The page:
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  • Writer's pictureJames Marston

Trauma and PTSD

Almost every person I’ve ever treated for PTSD has compared their experience to someone else’s in a way that played down their own experience. “It’s silly…” or “It’s not that big a deal, really, but…” or “It’s not that much compared to what other people have been through.”

One of the reasons this is significant is because traumatic experiences are subjective, not objective. Despite the fact that the DSM-IV is very specific about the criteria, there is no real objective threshold for what is “traumatic”. The objective difficulty of a situation is less important in evaluating trauma than the subjective experience of the person in the situation. Put another way, getting attacked by a dog may be traumatic for one person when a car accident is not. Getting into a car accident may be traumatic for another person while getting shot at in combat is not.

Even more confusingly, getting into a certain car accident may not be traumatic, while getting into a different car accident may be.

I tend to describe events as “potentially traumatic” because going through a scary thing doesn’t make it traumatic–the way the memory of that event affects our brain and body does. We find out that something is traumatic when we have a “traumatic reaction” to going through it.

This doesn’t have anything to do with mental strength or fortitude, either. Some of the toughest, most disciplined people I know have developed PTSD after a random event that leaves them scratching their heads as to why. They’d been through objectively worse situations–but THIS situation hits them wrong and now they’re having difficulties? Why?

I sometimes use the metaphor of a bad back. You can be a strong, fit person who lifts heavy weights all the time, and still throw your back out standing up from a comfy chair. The fact that it happened when standing up doesn’t invalidate the pain and discomfort, doesn’t make you any less worthy of sympathy or support, and doesn’t invalidate your strength or represent a moral failing. You just threw your back out.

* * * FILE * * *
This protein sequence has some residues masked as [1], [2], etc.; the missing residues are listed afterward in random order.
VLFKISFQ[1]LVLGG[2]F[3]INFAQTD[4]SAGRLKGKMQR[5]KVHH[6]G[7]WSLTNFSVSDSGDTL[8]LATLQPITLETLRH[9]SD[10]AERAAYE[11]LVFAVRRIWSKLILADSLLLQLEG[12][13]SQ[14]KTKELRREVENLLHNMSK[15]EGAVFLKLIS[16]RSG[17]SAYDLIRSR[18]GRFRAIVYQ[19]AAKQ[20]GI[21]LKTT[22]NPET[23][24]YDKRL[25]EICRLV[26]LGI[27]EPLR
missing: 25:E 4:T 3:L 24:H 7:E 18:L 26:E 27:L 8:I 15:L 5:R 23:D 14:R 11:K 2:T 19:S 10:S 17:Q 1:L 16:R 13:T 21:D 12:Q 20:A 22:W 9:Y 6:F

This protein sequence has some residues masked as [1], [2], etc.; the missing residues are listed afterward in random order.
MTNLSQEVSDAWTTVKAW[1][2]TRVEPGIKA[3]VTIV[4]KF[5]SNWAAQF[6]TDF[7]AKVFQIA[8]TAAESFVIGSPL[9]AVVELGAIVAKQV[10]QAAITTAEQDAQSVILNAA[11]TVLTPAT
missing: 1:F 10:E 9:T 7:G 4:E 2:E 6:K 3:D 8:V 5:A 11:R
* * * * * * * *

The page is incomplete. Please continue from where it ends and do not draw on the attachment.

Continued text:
You are a mentally strong, self-aware person who deals with stress all the time, and THIS event hit differently. The fact that you weren’t at war or in a near-fatal accident doesn’t invalidate the mental pain and discomfort, doesn’t make you less worthy of sympathy or support, and doesn’t invalidate your strength or represent a moral failing. You have suffered a trauma.

I encourage people who are dealing with trauma to keep those things in mind. Your traumatic experience is valid, and doesn’t need to be compared to other experiences–yours or other people’s. It was tough for you, it impacted you, and we can honor that difficulty and experience without minimizing it.

Second, the fact that you had a traumatic reaction to the event doesn’t mean that you were weak, or unprepared, or have some other moral or emotional failing. It just means that the event, on that day, in the way that it happened, impacted you. Maybe you can figure out why, but maybe you can’t. Maybe you just have to deal with the impact it has on you–and judging yourself for having the reaction isn’t fair and only gets in your way.

We offer compassion and patience to others all the time. Make sure you offer it to yourself as well.


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